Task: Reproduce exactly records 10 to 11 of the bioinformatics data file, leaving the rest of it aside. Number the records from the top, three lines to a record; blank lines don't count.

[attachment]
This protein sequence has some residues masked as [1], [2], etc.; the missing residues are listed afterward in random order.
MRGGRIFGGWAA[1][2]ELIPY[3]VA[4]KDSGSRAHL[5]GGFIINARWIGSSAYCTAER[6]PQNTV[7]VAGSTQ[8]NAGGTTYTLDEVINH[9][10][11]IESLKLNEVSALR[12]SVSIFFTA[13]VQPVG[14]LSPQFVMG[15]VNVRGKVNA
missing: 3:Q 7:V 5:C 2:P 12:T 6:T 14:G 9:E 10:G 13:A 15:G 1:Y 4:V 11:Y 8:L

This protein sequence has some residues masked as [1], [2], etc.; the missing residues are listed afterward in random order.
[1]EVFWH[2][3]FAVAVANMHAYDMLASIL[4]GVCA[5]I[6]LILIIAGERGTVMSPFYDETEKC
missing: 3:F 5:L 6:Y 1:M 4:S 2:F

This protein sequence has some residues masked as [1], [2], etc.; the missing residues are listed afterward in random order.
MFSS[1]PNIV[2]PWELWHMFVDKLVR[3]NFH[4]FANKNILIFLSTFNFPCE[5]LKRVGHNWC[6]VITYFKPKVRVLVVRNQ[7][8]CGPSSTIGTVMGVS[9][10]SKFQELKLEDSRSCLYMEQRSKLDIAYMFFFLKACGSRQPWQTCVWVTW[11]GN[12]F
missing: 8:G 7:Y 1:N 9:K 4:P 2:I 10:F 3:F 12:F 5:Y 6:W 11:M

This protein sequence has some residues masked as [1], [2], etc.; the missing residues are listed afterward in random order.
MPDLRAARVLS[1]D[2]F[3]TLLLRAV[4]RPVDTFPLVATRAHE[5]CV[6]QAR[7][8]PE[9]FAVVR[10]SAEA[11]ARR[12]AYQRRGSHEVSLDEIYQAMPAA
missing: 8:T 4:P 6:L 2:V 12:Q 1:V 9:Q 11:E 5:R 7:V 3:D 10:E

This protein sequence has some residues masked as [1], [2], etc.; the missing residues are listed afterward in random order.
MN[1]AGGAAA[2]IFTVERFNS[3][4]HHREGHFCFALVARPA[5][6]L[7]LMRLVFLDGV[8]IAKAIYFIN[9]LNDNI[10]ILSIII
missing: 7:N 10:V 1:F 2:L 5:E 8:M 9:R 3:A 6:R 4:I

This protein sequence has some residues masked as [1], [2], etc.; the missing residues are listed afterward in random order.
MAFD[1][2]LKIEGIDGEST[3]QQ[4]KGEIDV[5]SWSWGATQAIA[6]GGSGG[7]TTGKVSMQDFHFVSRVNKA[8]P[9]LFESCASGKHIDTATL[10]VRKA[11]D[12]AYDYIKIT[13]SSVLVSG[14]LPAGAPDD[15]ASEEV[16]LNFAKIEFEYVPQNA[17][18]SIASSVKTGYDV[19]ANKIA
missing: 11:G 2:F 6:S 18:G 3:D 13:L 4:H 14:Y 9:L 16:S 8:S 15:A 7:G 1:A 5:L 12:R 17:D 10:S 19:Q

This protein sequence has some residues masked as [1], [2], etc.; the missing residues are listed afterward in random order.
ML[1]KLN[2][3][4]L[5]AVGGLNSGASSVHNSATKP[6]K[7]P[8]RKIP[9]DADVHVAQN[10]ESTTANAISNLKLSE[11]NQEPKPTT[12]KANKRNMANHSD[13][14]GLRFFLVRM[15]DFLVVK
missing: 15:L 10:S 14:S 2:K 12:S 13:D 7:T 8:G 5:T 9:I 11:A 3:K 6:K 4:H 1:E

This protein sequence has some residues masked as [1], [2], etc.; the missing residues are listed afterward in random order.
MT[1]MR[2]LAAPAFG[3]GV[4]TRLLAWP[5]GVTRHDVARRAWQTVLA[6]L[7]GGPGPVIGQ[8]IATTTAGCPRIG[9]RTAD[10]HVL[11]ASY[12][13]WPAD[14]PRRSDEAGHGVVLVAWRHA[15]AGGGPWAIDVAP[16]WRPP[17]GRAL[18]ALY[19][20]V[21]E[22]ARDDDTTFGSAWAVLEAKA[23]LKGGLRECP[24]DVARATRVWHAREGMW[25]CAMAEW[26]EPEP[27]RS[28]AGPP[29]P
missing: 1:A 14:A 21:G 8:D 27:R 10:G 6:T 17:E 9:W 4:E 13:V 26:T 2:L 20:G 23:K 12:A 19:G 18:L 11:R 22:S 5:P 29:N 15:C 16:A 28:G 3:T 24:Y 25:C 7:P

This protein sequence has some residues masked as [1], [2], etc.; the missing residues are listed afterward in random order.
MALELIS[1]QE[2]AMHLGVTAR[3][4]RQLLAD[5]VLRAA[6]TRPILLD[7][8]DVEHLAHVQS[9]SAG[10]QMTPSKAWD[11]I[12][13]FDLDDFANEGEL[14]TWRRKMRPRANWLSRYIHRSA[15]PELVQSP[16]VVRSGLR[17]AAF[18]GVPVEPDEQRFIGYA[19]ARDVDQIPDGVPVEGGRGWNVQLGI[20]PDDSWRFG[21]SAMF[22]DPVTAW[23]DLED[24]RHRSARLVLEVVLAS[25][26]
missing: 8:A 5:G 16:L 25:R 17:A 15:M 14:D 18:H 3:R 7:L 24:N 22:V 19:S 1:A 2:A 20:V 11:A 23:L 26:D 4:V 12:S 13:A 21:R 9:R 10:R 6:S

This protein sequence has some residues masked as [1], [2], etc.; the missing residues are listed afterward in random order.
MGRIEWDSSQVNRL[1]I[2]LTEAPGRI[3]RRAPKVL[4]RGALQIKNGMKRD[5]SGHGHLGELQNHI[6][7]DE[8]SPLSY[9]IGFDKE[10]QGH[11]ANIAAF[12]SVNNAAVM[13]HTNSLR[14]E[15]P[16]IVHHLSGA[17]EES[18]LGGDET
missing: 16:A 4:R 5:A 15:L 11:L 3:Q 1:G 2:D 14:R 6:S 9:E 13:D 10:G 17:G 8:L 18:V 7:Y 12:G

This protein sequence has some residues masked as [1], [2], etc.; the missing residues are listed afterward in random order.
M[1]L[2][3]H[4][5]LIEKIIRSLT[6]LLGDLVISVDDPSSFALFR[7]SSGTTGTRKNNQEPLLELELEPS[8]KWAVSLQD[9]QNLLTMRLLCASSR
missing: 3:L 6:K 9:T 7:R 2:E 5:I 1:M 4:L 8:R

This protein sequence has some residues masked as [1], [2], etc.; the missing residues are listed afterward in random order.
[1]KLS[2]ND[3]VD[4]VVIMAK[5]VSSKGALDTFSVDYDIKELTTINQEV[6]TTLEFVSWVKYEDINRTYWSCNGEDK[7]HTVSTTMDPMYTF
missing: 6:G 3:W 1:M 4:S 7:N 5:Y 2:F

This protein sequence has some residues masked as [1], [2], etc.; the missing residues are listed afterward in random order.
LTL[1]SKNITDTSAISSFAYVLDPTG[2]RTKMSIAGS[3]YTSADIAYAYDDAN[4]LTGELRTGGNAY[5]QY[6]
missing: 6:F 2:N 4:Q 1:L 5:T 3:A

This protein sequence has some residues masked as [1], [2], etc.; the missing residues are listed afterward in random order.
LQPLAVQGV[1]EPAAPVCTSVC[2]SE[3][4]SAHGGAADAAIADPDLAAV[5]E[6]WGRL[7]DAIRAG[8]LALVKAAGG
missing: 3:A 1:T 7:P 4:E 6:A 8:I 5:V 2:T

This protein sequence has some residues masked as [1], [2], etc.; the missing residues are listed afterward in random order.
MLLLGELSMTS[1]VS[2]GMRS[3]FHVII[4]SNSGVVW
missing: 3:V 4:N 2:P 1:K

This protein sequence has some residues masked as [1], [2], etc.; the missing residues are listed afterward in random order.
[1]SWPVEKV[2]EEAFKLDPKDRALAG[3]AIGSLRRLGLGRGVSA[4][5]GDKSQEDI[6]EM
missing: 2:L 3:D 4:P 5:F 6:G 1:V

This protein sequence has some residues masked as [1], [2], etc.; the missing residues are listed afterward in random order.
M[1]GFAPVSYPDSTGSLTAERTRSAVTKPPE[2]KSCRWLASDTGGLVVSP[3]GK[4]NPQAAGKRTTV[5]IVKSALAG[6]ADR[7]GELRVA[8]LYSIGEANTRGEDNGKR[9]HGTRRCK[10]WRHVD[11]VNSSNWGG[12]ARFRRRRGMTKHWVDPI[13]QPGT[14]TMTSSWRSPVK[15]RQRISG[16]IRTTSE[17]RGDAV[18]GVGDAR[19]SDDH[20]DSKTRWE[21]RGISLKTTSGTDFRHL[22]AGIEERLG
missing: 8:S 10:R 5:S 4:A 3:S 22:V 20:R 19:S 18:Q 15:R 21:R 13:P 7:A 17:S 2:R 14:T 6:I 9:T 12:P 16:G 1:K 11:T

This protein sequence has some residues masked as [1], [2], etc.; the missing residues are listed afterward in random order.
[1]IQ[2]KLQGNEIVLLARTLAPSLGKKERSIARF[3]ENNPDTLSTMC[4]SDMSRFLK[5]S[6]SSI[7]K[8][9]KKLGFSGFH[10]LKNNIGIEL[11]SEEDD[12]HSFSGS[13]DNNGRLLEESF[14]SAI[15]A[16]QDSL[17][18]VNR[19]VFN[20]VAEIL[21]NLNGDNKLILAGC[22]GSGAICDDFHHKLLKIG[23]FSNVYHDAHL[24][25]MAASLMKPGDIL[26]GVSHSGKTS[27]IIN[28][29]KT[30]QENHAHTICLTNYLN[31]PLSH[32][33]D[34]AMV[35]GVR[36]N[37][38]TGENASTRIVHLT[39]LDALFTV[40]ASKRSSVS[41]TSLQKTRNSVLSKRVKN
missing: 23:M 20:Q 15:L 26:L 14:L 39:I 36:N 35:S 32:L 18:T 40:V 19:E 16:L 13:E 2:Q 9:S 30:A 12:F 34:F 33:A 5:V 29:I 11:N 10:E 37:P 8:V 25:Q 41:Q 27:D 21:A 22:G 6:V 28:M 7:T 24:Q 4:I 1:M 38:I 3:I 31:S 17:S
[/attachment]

This protein sequence has some residues masked as [1], [2], etc.; the missing residues are listed afterward in random order.
MGRIEWDSSQVNRL[1]I[2]LTEAPGRI[3]RRAPKVL[4]RGALQIKNGMKRD[5]SGHGHLGELQNHI[6][7]DE[8]SPLSY[9]IGFDKE[10]QGH[11]ANIAAF[12]SVNNAAVM[13]HTNSLR[14]E[15]P[16]IVHHLSGA[17]EES[18]LGGDET
missing: 16:A 4:R 5:A 15:L 11:L 3:Q 1:G 2:D 14:R 6:S 9:E 13:D 10:G 17:G 8:L 18:V 7:Y 12:G

This protein sequence has some residues masked as [1], [2], etc.; the missing residues are listed afterward in random order.
M[1]L[2][3]H[4][5]LIEKIIRSLT[6]LLGDLVISVDDPSSFALFR[7]SSGTTGTRKNNQEPLLELELEPS[8]KWAVSLQD[9]QNLLTMRLLCASSR
missing: 3:L 6:K 9:T 7:R 2:E 5:I 1:M 4:L 8:R